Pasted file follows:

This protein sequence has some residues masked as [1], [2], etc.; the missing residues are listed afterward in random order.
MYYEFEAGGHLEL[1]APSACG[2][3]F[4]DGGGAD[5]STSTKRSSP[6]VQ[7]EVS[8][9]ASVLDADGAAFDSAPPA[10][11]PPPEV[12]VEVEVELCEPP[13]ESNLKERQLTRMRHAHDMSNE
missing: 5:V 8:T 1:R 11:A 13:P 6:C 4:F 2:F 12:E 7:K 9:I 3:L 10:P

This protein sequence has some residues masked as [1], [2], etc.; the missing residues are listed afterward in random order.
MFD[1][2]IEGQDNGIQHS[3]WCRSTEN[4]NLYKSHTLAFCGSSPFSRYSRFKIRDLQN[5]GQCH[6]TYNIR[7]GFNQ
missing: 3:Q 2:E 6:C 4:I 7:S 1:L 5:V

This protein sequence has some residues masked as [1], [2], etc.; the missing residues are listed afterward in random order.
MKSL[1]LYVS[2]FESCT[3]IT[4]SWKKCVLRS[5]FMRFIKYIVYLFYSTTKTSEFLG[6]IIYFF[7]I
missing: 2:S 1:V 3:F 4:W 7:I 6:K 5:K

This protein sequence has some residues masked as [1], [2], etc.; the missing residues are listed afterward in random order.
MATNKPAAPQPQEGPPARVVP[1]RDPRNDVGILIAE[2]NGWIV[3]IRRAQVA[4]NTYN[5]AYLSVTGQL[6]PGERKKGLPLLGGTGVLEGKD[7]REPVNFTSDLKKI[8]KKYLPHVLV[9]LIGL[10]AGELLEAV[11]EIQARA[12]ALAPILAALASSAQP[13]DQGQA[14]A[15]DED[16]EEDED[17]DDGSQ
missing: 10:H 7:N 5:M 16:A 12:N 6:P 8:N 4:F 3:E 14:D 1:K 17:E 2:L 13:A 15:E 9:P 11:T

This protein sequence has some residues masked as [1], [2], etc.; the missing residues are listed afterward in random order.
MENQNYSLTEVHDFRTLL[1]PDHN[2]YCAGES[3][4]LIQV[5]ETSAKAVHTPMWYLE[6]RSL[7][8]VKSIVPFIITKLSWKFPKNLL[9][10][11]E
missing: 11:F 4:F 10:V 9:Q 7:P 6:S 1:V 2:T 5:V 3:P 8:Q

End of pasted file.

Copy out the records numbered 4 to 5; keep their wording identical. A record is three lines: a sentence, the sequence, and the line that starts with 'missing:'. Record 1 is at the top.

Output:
This protein sequence has some residues masked as [1], [2], etc.; the missing residues are listed afterward in random order.
MATNKPAAPQPQEGPPARVVP[1]RDPRNDVGILIAE[2]NGWIV[3]IRRAQVA[4]NTYN[5]AYLSVTGQL[6]PGERKKGLPLLGGTGVLEGKD[7]REPVNFTSDLKKI[8]KKYLPHVLV[9]LIGL[10]AGELLEAV[11]EIQARA[12]ALAPILAALASSAQP[13]DQGQA[14]A[15]DED[16]EEDED[17]DDGSQ
missing: 10:H 7:N 5:M 16:A 12:N 6:P 8:N 4:F 3:E 14:D 1:K 17:E 2:L 13:A 15:E 9:P 11:T

This protein sequence has some residues masked as [1], [2], etc.; the missing residues are listed afterward in random order.
MENQNYSLTEVHDFRTLL[1]PDHN[2]YCAGES[3][4]LIQV[5]ETSAKAVHTPMWYLE[6]RSL[7][8]VKSIVPFIITKLSWKFPKNLL[9][10][11]E
missing: 11:F 4:F 10:V 9:Q 7:P 6:S 1:V 2:T 5:V 3:P 8:Q